# Change Of Base Formula: Logarithms & Proof

An error occurred trying to load this video.

Try refreshing the page, or contact customer support.

Coming up next: Transformations in Math: Definition & Graph

### You're on a roll. Keep up the good work!

Replay
Your next lesson will play in 10 seconds
• 0:03 Logarithms
• 0:51 The Change of Base Formula
• 3:29 Proof
• 4:31 Lesson Summary
Save Save

Want to watch this again later?

Timeline
Autoplay
Autoplay
Speed

#### Recommended Lessons and Courses for You

Lesson Transcript
Instructor: Jennifer Beddoe
Logarithmic expressions are frequently written with a base that can not be simplified easily. When this happens, you can use the change of base formula to change the base to something that can be worked with. This lesson will show you how to do that, and give some examples followed by a quiz.

## Logarithms

Let's start with a basic review of logarithms. The logarithm (log) of a number is the exponent a fixed number must be raised to in order to equal a given number. In mathematical terms:

Where b is the base, a is the set number, and c is the given number.

For example,

Log functions are important in many areas of science, business, and engineering. For example, the Richter scale that measures the intensity of earthquakes is a logarithmic scale. The growth of bacteria is measured using log functions. And stock brokers can use log functions to predict the growth of a stock portfolio.

## The Change of Base Formula

Often, logarithmic equations are written with a base that cannot be easily calculated. Scientific calculators are designed to calculate logs that have a base of ten. Solutions to logs with other bases can be found using charts, or simple calculations. Some are easy, like in the example above. The base is 3, and the problem is asking 'to what exponent must 3 be raised in order to equal 9?' And of course, the answer is 2. Others can be more difficult, like the following:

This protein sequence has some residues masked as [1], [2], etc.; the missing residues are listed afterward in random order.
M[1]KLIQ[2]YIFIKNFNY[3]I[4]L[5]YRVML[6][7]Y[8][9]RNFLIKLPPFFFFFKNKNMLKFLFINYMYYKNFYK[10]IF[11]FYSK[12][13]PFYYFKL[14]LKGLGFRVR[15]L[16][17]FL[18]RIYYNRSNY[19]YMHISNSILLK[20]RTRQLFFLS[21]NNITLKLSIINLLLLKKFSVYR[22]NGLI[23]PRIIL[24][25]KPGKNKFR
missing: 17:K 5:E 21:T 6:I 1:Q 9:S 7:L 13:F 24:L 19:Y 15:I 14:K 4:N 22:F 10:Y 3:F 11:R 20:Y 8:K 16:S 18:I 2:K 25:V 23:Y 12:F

When converted to exponential forms, this equation becomes 7^x = 13.This problem is impossible to do without looking through a myriad of tables or guessing a thousand (or more) times until you got close.

The easiest way to solve a problem like this is to use the change of base formula. It will allow you to convert the base of any logarithm to something more usable. Most often, you will use it to convert the base to 10, since this is what your calculator uses. The change of base formula is as follows:

To use this to solve the example problem, we can plug in the numbers to get this equation:

Since the logs are now to the base 10, you can use your calculator to solve.

1.1134/0.845 = x
x = 1.318
Which means that 7^1.318 = 13

As with many problems in mathematics, there is a way to check your answer. Just perform the exponent calculation that results from finding the log, and if you get the correct answer, your problem is correct.

For this example, if you plug 7^1.318 into your calculator, you should get 13 - or a number very close, that easily rounds to 13.

To unlock this lesson you must be a Study.com Member.

### Register to view this lesson

Are you a student or a teacher?

#### See for yourself why 30 million people use Study.com

##### Become a Study.com member and start learning now.
Back
What teachers are saying about Study.com

### Earning College Credit

Did you know… We have over 200 college courses that prepare you to earn credit by exam that is accepted by over 1,500 colleges and universities. You can test out of the first two years of college and save thousands off your degree. Anyone can earn credit-by-exam regardless of age or education level.

### Transferring credit to the school of your choice

Not sure what college you want to attend yet? Study.com has thousands of articles about every imaginable degree, area of study and career path that can help you find the school that's right for you.

Create an account to start this course today
Try it risk-free for 30 days!

Support